- The Washington Times - Monday, December 18, 2000

In perhaps the supreme irony of the month-long legal olympics to determine the outcome of the presidential election, last week, liberals were lamenting judicial activism, defending states rights and insisting, “Just because the Supreme Court says something is unconstitutional, that doesn't make it so.”

For years, they've been telling us the opposite: That the Constitution means whatever a majority of the court says its means, even if their interpretation is contrary to the document's clear meaning and the Founders' intent.

States rights? — the concept is as archaic as the law of primogeniture, they insisted. “Judicial activism” was dismissed as a right-wing fantasy meant to divert the courts from their divinely ordained function of protecting civil liberties.

They're having second thoughts. “Bush Prevails. By Single Vote, Justices End Recount,” whined the front-page headline in Wednesday's New York Times. But Stenberg v. Carhart, handed down in June, which overturned the laws of 27 states banning partial-birth abortions, was also decided by a single vote. This was based on a reading of the First Amendment so creative that Justice Stephen Breyer's majority opinion deserves a Nobel Prize for literature.

Of course, the liberals got it wrong again. Tuesday's Supreme Court decision was anti-judicial activism — a move to restrain a panel of black-robed politicians who'd turned their courtroom into a legislative chamber.

The Constitution gives Florida's legislature — not its courts — the power to determine how electors are chosen. The state's election law provides a deadline for certifying votes (that was nullified by the Florida Supreme Court in November). It allows manual recounts under specific circumstances that had not been met.

The Florida court's majority decision — overruling a state circuit court, awarding hundreds of votes to Vice President Al Gore and ordering selective hand recounts — was too much for three of the seven justices, all Democratic appointees.

In a scathing dissent, Chief Justice Charles Wells charged the majority's decision, “has no foundation in the law of Florida as it existed on November 7, 2000, or at any time until the issuance of this opinion.”

By a bare majority, the high court prevented its Florida counterpart from making Gore president by fiat.

However, on those frequent occasions when the Supreme Court's swing votes have swung the wrong way, the court has engaged in activism every bit as outrageous.

They have barred state voters from limiting congressional terms. A voter-enacted amendment to the Colorado constitution pre-empting gay rights was overturned on the grounds that it was motivated by “animus” toward homosexuals (in violation of the Constitution's anti-animus clause?).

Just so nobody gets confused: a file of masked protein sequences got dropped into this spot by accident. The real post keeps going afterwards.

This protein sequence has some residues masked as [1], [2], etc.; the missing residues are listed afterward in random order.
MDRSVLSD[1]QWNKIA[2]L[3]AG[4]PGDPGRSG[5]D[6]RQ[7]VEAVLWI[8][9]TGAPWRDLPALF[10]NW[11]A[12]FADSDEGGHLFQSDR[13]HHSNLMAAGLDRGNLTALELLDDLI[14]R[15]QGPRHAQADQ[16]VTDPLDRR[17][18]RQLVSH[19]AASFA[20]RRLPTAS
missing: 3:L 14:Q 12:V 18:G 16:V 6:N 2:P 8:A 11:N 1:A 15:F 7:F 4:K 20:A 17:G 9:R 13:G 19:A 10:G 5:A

A nonsectarian prayer at graduation and student-led invocations at high-school football games are tantamount to the establishment of a national church, the judicial left held.

Lower federal courts have thrown out referenda making English Arizona's official language and preventing illegal aliens from receiving tax-funded services in California.

Last week, the U.S. Court of Appeals for the Sixth Circuit decided that Cleveland's voucher program — by which 4,000 inner-city kids are given the means to escape the Arctic wastes of public education — is unconstitutional because some of the funding goes to religious schools. A federal judge in Detroit determined the University of Michigan's admissions plan, which awards a 20-point bonus (on a 150-point scale) to minority applicants, is perfectly constitutional, its blatant racism notwithstanding.

Vermont's Supreme Court found a right to gay marriage in the state's 18th-century constitution, and the supreme court of New Hampshire overturned that state's system of funding education on equally spurious grounds.

For decades, justices and judges have been merrily usurping the authority of legislatures, overriding the will of the electorate and generally giving democracy a kick in the backside — all to liberal acclaim, because it's the only way to enact the more radical components of the left's social agenda.

And now they have the gall to gripe about justices interceding in an election. Well, my friends, live by the court, die by the court.

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